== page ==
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Aquatic exercise for osteoarthritis of the knee or hip (PEDro synthesis)
  1. Jasan Dannaway1,
  2. Cameron C New2,
  3. Charles H New1,
  4. Chris G Maher3
  1. 1 Sydney Medical School Nepean, The University of Sydney, Kingswood, New South Wales, Australia
  2. 2 School of Physiotherapy, Health Sciences, Australian Catholic University, Sydney, New South Wales, Australia
  3. 3 The George Institute for Global Health, Sydney Medical School, The University of Sydney, Sydney, New South Wales, Australia
  1. Correspondence to Dr Jasan Dannaway, Sydney Medical School Nepean, P.O. Box 63, Penrith, NSW 2751, Australia; jdan9820{at}

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This section features a recent systematic review that is indexed on PEDro, the Physiotherapy Evidence Database ( PEDro is a free, web-based database of evidence relevant to physiotherapy.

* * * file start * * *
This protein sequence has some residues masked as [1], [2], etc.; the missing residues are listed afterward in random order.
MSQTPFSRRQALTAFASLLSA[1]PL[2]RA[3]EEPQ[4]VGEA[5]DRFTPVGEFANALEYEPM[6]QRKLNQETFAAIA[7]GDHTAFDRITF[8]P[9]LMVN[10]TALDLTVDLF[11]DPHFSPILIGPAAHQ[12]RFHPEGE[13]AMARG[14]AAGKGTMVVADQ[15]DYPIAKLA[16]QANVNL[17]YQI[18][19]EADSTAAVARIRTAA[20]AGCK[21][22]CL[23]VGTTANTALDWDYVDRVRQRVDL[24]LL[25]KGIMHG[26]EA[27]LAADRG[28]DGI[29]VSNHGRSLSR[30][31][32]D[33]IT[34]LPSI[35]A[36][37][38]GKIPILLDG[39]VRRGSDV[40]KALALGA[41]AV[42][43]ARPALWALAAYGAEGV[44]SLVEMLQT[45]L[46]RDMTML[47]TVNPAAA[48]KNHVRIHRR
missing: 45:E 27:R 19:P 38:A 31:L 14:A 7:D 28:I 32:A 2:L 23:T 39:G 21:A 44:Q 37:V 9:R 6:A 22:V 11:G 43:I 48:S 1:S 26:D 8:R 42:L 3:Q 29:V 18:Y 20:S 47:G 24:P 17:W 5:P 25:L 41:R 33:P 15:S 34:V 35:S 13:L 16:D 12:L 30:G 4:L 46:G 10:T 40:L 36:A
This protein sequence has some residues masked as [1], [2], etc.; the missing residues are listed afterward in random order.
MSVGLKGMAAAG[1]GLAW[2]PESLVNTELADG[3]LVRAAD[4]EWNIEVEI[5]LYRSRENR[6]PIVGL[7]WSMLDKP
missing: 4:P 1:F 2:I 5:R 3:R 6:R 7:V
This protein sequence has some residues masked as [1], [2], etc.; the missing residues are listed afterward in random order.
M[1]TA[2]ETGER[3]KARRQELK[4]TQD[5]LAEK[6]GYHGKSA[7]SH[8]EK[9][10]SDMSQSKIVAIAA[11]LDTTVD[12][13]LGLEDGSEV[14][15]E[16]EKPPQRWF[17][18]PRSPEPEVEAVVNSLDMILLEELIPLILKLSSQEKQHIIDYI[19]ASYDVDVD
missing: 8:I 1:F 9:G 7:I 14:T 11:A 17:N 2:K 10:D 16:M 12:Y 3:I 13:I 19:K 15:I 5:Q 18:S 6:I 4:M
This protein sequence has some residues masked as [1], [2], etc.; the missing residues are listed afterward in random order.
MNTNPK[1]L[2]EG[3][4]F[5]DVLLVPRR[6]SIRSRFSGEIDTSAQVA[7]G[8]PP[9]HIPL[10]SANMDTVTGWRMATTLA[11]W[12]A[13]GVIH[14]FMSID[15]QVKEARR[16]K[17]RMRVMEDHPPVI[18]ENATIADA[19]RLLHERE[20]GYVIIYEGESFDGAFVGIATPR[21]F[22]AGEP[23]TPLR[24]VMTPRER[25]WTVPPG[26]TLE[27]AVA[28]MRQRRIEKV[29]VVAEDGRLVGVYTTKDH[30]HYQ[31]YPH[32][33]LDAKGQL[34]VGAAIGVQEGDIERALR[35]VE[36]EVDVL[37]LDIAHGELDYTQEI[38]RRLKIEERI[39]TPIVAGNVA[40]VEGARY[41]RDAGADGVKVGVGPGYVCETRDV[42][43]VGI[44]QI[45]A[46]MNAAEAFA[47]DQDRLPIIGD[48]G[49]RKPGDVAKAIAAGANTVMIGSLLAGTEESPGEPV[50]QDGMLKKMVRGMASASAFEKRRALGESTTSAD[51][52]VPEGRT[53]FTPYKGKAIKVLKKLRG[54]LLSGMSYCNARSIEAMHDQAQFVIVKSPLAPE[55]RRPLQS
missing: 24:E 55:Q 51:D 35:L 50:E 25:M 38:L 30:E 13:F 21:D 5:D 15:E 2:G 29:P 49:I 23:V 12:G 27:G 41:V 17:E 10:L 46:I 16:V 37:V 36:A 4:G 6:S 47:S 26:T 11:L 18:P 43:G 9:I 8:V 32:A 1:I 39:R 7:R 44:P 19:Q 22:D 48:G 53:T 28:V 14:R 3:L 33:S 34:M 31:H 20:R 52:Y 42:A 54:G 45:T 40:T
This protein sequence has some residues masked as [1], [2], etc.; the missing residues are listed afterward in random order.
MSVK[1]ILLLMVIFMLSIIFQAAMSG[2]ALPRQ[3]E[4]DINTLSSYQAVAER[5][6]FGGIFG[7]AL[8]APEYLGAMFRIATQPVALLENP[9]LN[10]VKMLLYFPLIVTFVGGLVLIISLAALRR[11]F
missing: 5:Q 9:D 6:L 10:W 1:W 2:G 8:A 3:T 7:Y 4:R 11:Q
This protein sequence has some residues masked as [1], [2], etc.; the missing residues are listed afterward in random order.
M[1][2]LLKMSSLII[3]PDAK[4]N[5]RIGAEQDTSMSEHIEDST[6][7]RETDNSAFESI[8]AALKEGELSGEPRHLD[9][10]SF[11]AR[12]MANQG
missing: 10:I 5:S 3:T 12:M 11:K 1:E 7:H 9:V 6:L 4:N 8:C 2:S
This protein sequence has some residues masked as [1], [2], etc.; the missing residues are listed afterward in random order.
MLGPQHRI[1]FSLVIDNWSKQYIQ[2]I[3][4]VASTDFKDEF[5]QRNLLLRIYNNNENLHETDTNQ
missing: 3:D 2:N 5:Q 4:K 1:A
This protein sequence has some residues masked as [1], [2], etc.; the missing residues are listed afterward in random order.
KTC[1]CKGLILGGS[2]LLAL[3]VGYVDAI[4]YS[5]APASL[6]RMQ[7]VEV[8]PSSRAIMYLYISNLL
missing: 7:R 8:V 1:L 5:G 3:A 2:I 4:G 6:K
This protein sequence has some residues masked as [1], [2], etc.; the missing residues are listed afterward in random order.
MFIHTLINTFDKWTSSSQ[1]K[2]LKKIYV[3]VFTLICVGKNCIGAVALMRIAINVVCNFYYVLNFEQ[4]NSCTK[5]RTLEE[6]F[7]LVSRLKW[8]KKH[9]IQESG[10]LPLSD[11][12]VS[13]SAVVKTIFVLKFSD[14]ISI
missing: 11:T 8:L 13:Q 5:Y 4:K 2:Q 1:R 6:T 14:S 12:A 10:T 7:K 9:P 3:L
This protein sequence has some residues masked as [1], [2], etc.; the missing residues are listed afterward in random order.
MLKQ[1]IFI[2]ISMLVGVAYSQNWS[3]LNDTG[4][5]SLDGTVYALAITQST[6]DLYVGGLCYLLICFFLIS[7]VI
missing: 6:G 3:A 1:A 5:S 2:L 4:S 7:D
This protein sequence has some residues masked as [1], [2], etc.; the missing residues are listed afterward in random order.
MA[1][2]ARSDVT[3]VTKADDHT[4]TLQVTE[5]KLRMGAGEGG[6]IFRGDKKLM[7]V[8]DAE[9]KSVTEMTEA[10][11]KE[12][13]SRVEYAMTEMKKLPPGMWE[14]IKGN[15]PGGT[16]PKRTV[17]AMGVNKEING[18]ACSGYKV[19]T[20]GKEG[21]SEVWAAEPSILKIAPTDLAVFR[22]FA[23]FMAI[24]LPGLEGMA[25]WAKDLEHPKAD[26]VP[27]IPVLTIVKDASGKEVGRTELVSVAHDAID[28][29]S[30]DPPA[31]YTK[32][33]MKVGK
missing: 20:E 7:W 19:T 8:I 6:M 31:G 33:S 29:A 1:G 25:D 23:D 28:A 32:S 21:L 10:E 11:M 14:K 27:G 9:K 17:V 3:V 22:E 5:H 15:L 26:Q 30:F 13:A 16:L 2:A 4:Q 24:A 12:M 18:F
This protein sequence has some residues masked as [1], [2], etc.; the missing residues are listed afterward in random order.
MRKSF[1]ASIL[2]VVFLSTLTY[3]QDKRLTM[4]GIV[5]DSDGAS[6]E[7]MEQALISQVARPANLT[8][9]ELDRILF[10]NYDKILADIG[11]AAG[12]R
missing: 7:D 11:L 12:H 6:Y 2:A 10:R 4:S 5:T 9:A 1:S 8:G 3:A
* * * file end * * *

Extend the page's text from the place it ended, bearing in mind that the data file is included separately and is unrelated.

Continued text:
▸ Bartels EM, Juhl CB, Christensen R, et al. Aquatic exercise for the treatment of knee and hip osteoarthritis. Cochrane Database Syst Rev 2016;(3):CD005523.


Osteoarthritis (OA) is a chronic disease that is characterised by degeneration of synovial joint articular cartilage and subchondral bone. It typically results in joint pain and/or stiffness, which may be episodic, activity-related and eventually constant. It is the most common form of arthritis, and its prevalence is increasing such that 4% of all people globally are affected by hip and knee OA.1 It accounts for 2% of years lived with disability globally.1 Exercise therapy improves OA-related pain and function2 possibly secondary to positive effects on strength, joint mobility, balance and fitness. Aquatic exercise may have added benefits when warmer water is used as it may reduce pain, stiffness and lead to muscle relaxation.


To determine the effectiveness of …

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  • Contributors JD, CCN, CHN and CGM selected the systematic review, interpreted the data and wrote the manuscript.

  • Funding CGM is supported by a Principal Research Fellowship from the National Health and Medical Research Council Australia

  • Competing interests None declared.

  • Provenance and peer review Not commissioned; externally peer reviewed.